Knowing When to Quit
The World Series winning manager was on David Letterman’s show last night – he’s earned a victory lap – talking about his unlikely last season in the dugout and his retirement as manager of the Cardinals. As I listened to the interview, I couldn’t help but reflect on the importance of having the self awareness to know when to hang it up.
There is a lot to be said for going out on top. LaRussa has.
Not everyone liked the PETA-defending, pitcher yanking, bibliophile. David Lengel quotes a friend as saying had he known LaRussa would quit after winning the World Series he would have cheered for him all along. Like him or not, the guy is a winner, as in 5,097 times a winner.
But back to knowing when to hang it up. DiMaggio did it right, Mantle didn’t. The great Willie Mays stayed at least a year too long. And knowing when to quit isn’t just confined to baseball. Newt Gingrich is trying to stretch it out for goodness knows what reason. He did many things poorly, but Lyndon Johnson knew when to quit. Theodore Roosevelt didn’t. Guys like Mike Gravel and Harold Stassen hang around to the point where they become a punchline.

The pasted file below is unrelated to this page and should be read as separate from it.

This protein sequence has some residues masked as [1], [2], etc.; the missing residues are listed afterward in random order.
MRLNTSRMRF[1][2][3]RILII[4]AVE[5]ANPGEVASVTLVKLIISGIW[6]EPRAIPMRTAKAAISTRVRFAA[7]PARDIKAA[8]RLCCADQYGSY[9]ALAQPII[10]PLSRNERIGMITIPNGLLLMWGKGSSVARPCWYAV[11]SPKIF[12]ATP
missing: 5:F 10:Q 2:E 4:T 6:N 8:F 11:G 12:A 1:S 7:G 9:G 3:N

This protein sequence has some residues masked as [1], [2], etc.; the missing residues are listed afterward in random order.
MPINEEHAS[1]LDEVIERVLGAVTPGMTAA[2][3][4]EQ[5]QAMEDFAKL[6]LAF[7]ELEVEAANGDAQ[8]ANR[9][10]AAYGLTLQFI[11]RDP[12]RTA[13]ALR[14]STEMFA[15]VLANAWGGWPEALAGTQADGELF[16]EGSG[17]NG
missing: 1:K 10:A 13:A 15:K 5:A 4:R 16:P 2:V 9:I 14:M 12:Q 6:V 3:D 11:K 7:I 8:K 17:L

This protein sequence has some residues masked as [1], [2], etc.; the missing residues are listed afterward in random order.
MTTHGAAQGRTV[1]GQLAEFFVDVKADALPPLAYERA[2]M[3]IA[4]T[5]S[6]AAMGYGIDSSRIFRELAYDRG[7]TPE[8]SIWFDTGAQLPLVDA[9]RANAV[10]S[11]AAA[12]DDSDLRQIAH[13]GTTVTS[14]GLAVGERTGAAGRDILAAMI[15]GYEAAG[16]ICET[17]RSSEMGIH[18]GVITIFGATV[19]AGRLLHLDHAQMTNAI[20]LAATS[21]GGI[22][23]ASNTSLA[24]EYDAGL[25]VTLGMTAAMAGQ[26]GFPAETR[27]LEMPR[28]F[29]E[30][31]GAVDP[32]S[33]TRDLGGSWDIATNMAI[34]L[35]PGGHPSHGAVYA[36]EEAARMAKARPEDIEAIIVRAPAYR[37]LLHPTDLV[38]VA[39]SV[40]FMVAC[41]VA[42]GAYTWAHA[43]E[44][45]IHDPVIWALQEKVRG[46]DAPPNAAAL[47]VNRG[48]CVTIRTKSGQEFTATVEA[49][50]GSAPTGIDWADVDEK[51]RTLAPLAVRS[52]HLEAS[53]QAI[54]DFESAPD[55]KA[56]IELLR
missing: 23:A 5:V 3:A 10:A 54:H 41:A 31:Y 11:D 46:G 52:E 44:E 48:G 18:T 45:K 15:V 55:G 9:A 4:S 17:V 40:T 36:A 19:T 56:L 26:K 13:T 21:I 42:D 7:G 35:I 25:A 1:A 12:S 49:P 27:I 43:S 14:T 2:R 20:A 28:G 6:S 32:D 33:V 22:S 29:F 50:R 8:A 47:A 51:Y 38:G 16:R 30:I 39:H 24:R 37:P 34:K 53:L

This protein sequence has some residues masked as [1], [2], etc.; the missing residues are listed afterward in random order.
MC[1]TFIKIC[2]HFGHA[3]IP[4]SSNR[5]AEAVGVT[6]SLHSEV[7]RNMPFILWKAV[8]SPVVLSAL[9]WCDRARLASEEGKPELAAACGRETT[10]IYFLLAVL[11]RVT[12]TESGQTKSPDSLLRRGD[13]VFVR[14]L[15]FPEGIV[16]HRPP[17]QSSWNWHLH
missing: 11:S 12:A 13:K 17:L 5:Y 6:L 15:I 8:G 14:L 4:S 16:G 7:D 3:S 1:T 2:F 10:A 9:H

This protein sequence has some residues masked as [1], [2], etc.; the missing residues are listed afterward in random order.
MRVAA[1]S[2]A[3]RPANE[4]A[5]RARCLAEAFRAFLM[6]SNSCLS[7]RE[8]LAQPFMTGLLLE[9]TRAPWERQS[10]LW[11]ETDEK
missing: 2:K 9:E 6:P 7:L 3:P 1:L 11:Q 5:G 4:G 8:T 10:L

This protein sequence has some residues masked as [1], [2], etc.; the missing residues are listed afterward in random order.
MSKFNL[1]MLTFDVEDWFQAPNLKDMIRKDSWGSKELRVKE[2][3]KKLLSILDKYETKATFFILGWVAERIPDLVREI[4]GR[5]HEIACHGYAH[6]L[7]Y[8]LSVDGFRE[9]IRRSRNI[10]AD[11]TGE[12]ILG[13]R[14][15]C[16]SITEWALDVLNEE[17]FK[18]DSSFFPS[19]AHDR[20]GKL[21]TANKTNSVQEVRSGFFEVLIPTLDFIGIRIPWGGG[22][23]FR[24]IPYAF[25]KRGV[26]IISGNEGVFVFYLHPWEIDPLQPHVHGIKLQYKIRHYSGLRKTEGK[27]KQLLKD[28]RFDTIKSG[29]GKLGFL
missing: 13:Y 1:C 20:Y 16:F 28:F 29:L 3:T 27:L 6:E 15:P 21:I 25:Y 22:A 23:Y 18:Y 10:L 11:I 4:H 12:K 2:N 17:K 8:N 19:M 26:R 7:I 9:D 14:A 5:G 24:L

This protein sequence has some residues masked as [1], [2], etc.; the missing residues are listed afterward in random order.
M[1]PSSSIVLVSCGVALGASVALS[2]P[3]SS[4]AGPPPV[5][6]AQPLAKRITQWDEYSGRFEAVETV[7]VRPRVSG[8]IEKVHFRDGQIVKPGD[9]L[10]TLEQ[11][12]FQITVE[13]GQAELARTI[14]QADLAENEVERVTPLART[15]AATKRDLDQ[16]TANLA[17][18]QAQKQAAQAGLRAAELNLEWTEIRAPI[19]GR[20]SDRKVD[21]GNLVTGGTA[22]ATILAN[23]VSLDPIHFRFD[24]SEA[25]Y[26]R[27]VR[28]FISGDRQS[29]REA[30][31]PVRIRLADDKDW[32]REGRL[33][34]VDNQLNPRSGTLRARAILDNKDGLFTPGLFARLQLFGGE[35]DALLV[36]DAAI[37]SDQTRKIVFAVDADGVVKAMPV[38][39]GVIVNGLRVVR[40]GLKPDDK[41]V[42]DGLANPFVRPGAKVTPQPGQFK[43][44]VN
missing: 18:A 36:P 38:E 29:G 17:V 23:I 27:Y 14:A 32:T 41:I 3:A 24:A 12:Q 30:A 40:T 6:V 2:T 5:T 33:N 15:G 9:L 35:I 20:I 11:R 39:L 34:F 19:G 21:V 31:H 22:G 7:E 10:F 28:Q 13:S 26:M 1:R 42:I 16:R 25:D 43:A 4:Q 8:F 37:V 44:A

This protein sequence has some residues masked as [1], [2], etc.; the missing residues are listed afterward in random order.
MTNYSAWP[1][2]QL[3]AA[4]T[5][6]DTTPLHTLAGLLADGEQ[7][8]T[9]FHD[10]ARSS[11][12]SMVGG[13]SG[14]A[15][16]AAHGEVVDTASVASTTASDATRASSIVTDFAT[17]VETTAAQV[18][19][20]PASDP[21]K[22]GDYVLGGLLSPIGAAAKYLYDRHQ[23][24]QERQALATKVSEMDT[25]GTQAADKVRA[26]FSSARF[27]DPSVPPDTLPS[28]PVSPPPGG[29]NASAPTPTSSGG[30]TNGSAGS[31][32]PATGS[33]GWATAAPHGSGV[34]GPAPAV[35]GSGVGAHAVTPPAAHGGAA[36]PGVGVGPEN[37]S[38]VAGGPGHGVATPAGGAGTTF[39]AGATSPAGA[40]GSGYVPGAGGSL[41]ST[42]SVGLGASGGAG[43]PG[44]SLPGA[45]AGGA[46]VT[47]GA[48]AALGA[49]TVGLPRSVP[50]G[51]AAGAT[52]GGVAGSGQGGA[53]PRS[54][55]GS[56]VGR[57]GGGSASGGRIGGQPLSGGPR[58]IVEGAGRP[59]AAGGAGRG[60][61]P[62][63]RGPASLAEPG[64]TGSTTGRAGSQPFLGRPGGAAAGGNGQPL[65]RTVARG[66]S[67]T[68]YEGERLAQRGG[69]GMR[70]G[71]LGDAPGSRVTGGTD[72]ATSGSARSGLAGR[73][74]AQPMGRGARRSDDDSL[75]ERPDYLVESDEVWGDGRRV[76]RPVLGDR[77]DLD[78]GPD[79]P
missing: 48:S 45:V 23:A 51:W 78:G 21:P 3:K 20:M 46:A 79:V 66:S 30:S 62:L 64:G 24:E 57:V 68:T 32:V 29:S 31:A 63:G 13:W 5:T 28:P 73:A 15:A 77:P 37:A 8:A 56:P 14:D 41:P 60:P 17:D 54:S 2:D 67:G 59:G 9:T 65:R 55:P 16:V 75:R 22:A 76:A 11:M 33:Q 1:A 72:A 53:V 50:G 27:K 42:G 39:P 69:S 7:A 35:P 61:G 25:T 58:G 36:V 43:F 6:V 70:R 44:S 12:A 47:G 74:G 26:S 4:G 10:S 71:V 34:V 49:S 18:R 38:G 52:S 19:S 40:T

Robert Reich, the former Labor Secretary in the Clinton Administration, quit at the top of his game, a decision he explained in a radio interview a while back. Turns out he really did want to spend more time with his family. How many times have we heard that as the all-purpose excuse for a CEO or politician who has to quit rather than wants to quit.
My mother used to say that every plant needs to be re-potted once in a while. LaRussa is proof of that old truism. Already it’s reported that Jerry Reinsdorf wants to talk to him about a front office job with the White Sox.
Knowing when to quit can also open lots of new doors.